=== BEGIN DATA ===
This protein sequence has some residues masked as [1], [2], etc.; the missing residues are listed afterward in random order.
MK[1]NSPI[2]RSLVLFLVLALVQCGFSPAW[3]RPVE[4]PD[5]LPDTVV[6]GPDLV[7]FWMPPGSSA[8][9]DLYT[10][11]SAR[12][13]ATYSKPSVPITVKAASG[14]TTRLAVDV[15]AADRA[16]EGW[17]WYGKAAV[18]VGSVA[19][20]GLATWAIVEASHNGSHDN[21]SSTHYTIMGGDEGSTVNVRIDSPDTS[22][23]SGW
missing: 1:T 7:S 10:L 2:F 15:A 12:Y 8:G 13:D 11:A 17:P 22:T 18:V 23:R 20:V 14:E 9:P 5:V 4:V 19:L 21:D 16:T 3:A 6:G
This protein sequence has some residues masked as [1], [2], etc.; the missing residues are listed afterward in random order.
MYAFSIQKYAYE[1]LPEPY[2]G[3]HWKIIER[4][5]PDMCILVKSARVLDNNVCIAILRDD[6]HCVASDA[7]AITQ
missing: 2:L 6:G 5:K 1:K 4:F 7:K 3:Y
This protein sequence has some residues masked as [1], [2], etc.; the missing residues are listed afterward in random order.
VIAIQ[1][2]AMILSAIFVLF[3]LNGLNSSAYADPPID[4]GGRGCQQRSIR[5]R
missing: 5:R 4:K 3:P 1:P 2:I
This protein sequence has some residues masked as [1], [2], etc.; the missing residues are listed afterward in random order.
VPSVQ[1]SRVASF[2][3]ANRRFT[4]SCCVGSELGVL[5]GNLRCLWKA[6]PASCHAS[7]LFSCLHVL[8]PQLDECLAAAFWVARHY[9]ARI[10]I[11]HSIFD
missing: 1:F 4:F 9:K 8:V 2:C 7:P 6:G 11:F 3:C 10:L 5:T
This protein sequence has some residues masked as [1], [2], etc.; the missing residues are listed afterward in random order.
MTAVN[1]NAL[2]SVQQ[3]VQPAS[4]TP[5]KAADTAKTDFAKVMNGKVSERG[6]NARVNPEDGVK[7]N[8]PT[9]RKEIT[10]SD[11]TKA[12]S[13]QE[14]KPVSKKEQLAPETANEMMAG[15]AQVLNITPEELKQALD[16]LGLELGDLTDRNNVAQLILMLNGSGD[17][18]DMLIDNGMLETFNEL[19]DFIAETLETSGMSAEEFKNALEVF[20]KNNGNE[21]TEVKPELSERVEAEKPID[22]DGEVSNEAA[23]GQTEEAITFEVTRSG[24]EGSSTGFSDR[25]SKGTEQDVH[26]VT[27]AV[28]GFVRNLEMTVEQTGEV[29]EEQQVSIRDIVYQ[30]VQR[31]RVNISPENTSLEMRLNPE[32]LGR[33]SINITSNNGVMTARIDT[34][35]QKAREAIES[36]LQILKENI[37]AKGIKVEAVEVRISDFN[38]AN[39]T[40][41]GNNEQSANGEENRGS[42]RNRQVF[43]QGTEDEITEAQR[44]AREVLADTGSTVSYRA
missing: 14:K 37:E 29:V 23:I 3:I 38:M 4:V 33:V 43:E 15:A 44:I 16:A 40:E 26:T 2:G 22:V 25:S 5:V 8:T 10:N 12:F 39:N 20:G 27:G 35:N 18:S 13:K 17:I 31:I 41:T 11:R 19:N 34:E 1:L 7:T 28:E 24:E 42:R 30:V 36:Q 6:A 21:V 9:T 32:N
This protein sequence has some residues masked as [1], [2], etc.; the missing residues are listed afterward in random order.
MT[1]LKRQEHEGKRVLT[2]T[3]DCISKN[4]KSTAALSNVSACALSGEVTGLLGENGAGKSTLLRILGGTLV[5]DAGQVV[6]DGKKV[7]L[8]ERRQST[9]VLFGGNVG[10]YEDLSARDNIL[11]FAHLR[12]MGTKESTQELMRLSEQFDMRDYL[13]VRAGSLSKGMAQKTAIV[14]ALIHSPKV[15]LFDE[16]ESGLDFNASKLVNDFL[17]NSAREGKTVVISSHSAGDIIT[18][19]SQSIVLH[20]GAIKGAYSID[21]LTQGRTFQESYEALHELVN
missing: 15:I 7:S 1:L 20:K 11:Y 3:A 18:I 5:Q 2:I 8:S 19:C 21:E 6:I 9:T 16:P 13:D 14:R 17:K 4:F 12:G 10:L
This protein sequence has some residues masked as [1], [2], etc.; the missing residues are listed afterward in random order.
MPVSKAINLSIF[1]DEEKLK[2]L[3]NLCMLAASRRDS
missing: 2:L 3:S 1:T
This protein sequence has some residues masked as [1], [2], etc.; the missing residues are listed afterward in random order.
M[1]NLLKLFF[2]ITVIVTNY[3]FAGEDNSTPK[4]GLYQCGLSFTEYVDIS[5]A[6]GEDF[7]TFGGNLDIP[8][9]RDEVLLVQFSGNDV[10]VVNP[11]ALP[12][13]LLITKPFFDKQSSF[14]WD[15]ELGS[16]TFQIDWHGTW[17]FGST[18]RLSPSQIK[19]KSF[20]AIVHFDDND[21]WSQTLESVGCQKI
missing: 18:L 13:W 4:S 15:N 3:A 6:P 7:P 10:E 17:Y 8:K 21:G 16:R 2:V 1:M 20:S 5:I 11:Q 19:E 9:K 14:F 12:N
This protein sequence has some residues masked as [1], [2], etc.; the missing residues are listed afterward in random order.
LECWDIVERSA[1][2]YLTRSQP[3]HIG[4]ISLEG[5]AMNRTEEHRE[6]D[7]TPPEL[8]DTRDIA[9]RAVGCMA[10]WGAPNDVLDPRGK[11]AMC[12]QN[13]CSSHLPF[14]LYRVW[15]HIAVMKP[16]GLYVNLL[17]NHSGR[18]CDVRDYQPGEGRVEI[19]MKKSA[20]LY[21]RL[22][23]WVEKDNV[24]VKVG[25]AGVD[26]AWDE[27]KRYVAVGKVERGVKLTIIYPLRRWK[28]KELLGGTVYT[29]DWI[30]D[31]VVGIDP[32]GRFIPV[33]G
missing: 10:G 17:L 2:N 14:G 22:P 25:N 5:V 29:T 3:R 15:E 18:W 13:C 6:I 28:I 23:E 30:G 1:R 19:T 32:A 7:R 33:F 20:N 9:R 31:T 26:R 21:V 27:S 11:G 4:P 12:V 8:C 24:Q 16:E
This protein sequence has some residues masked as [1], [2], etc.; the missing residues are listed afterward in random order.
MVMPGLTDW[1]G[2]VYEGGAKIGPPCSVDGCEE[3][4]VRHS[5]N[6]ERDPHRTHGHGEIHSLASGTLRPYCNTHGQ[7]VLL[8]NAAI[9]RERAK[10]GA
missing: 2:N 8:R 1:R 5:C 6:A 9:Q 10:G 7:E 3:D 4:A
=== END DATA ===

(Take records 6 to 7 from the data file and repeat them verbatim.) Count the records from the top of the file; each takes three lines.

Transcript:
This protein sequence has some residues masked as [1], [2], etc.; the missing residues are listed afterward in random order.
MT[1]LKRQEHEGKRVLT[2]T[3]DCISKN[4]KSTAALSNVSACALSGEVTGLLGENGAGKSTLLRILGGTLV[5]DAGQVV[6]DGKKV[7]L[8]ERRQST[9]VLFGGNVG[10]YEDLSARDNIL[11]FAHLR[12]MGTKESTQELMRLSEQFDMRDYL[13]VRAGSLSKGMAQKTAIV[14]ALIHSPKV[15]LFDE[16]ESGLDFNASKLVNDFL[17]NSAREGKTVVISSHSAGDIIT[18][19]SQSIVLH[20]GAIKGAYSID[21]LTQGRTFQESYEALHELVN
missing: 15:I 7:S 1:L 20:K 11:Y 3:A 18:I 5:Q 2:I 8:S 19:C 21:E 6:I 9:T 16:P 13:D 14:R 17:K 4:F 12:G 10:L
This protein sequence has some residues masked as [1], [2], etc.; the missing residues are listed afterward in random order.
MPVSKAINLSIF[1]DEEKLK[2]L[3]NLCMLAASRRDS
missing: 2:L 3:S 1:T